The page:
Bomb Blamed in Fatal Moscow Apartment Blast
A blast that destroyed much of a nine-story Moscow apartment building Thursday, killing at least 47 people and burying dozens more under a pile of rubble, was caused by a bomb and is being investigated as a terrorist act that may be linked to Russia’s war with Islamic separatists, authorities said.
The explosion, which officials said was caused by a device on a lower floor, fueled widespread fear that the war against Islamic insurgents in the southern republic of Dagestan is spreading to Moscow.
The blast, which officials initially suspected was caused by a natural gas leak, was the third to kill Russian civilians in 10 days. On Saturday, a car bomb demolished an apartment building that housed Russian military families in the Dagestani city of Buynaksk, killing at least 64 people. On Aug. 31, a bomb rocked a popular Moscow shopping mall next to the Kremlin, killing one and injuring 40.
After touring the latest disaster scene Thursday, Moscow Mayor Yuri M. Luzhkov tied the carnage to the conflict in Dagestan and said the blast was caused by hexogen, a plastic explosive often used in military operations.
“Now it is possible to claim with the highest degree of certainty that this was an act of sabotage, this was a terrorist act,” Luzhkov said. “The repercussions of the war in Dagestan are felt in the first place in the capital, as the most sensitive place in the Russian state.”
The nighttime blast was so severe that a large section in the middle of the building collapsed, leaving little hope of finding survivors. Rescuers using cranes worked all day and into the night, but a fire deep in the ruins further reduced the chances of finding anyone alive.
The explosion comes on the heels of a new offensive launched by rebels based in Chechnya, who crossed the border into Dagestan during the weekend and seized several villages in their quest to expand Islamic control in the turbulent Caucasus region.
In a telephone conversation Wednesday with FBI Director Louis J. Freeh, Interior Minister Vladimir B. Rushailo said Russian officials believe that Saudi Arabian militant Osama bin Laden is financing and inspiring the rebels’ invasion of Dagestan.
The United States has accused Bin Laden of masterminding the 1998 bombings of U.S. embassies in Kenya and Tanzania. Rushailo said he had information that Bin Laden had sent millions of dollars to Chechen warlords who are leading the Dagestan campaign.
On Tuesday, Russian President Boris N. Yeltsin lashed out publicly at his generals for their inability to halt the rebels and for their “sloppiness” in not preventing the Buynaksk bombing inside a military compound.
Some opposition politicians have expressed concern that the war and bombings could give Yeltsin a pretext to declare a state of emergency, cancel presidential elections set for next summer and continue to rule. The Kremlin insists that Yeltsin plans to step down next year on schedule and hand over power to an elected successor.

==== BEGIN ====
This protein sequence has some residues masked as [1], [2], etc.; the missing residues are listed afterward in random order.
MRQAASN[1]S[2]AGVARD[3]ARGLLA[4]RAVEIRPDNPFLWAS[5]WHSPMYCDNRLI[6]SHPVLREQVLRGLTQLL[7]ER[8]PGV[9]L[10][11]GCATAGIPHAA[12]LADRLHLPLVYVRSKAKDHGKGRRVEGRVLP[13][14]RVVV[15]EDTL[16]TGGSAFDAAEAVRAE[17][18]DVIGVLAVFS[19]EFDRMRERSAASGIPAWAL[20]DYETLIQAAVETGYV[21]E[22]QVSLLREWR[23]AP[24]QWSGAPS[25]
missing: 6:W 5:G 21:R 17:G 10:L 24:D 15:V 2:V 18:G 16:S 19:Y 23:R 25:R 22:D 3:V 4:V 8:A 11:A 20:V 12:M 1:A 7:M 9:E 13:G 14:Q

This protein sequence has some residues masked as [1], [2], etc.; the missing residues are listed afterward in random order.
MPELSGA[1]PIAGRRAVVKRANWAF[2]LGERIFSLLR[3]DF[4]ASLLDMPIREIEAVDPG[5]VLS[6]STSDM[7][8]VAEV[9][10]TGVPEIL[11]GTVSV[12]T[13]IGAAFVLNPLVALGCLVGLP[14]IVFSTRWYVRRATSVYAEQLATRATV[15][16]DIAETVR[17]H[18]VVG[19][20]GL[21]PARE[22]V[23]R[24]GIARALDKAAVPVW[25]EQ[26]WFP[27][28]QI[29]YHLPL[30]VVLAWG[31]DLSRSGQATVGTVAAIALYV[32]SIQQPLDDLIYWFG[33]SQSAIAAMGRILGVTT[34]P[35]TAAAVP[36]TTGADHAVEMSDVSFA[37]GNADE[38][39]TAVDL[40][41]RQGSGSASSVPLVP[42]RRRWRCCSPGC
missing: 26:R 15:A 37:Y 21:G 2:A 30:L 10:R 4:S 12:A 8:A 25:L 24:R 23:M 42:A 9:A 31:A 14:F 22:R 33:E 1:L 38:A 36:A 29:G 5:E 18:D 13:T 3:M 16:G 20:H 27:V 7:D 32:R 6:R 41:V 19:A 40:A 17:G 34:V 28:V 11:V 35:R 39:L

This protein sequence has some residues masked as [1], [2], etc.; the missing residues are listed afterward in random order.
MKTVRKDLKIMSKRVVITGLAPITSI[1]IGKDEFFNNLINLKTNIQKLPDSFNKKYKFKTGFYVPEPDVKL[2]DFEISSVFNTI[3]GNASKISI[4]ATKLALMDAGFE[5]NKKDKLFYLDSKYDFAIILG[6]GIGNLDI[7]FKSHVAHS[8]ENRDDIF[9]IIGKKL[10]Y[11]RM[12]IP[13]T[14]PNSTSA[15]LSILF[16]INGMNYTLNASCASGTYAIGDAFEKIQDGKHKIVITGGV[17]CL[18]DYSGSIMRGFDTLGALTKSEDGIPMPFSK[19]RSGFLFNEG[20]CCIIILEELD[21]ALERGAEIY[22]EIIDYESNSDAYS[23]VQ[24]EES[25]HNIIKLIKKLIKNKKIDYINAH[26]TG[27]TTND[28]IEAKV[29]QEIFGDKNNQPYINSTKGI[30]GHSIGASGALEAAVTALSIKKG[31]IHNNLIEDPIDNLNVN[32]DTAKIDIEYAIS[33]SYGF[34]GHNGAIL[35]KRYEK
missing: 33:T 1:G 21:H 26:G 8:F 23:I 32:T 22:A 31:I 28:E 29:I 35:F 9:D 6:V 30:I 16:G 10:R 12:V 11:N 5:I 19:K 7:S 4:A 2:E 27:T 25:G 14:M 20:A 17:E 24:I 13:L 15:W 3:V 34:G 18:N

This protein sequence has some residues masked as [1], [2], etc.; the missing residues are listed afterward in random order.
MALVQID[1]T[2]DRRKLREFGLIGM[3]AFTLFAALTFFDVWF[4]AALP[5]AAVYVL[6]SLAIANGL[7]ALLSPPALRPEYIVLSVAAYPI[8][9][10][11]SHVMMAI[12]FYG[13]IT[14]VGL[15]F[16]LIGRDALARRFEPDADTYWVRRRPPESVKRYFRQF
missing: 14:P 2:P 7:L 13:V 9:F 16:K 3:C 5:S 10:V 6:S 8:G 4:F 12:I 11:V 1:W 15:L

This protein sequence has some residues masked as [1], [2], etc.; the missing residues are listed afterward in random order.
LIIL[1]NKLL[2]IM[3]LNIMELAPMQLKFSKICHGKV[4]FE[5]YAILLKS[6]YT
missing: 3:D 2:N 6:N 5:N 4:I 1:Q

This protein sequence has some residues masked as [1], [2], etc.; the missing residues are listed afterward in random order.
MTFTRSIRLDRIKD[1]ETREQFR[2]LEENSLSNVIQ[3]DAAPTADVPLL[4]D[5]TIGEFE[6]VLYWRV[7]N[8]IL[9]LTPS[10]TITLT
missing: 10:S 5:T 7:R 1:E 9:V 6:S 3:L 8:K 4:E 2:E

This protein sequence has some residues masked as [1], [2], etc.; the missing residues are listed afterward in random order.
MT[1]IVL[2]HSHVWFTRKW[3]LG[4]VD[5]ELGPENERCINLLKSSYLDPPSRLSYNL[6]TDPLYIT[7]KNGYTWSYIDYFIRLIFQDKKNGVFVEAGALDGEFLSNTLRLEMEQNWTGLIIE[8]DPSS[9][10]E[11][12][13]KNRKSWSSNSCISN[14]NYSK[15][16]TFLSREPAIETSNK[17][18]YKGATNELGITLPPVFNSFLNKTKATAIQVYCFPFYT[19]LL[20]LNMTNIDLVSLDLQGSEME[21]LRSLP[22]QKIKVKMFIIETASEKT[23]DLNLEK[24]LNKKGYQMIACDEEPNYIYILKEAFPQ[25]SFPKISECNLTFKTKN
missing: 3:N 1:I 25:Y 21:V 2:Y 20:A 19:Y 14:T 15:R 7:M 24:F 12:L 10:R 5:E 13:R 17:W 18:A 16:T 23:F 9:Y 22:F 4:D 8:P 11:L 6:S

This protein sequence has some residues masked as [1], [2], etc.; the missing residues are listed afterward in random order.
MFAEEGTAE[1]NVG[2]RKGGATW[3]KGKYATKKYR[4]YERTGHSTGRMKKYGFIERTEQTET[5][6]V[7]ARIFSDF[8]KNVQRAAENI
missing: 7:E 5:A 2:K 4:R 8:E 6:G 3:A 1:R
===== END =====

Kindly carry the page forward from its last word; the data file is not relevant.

The conflict in Dagestan has parallels to Russia’s war in Chechnya, which began as a brief operation to quell separatist rebels but turned into a 20-month war that claimed as many as 80,000 lives. Since the war ended in 1996, Chechnya has become a lawless, autonomous state where warlords control much of the territory and kidnappings are common.
Early last month, rebels led by warlord Shamil Basayev entered Dagestan but withdrew two weeks later in the face of heavy fire from Russian troops. While the Russian commanders were celebrating, as many as 2,000 insurgents crossed the border again last weekend, seized new villages and dug in.
On Thursday, Russia said an Su-25 fighter plane crashed because of mechanical problems while carrying out air raids against the rebels. Chechen officials charged that Russia had bombed villages on their side of the border, killing 128 people.
In Moscow, no organization claimed responsibility for Thursday’s blast, but an anonymous caller to the Interfax news agency said both apartment bombings over the past week were “our response to the bombing of villages in Chechnya and Dagestan.”
German Deutsche Welle radio reported that a caller had warned its Moscow correspondent Monday that there would be “three explosions in Moscow” as “an act of anger in the wake of the Russian army’s bombing of Chechen villages.”
The explosion shortly after midnight demolished 72 apartments in the 216-unit building, which is part of a large residential complex on the southeastern edge of the city. The blast damaged more than a dozen nearby buildings.
Luzhkov said 153 people had been pulled from the rubble; 77 were taken to hospitals. Estimates of the number still trapped in the ruins ranged as high as 100.
“The very fact that a terrorist can blow up half a large apartment building right in the capital of Russia strikes fear in many hearts in this country,” said Dmitri V. Trenin, a national security expert with the Carnegie Moscow Center. “No one in Russia today believes that the authorities will be able to protect the people from terrorism.”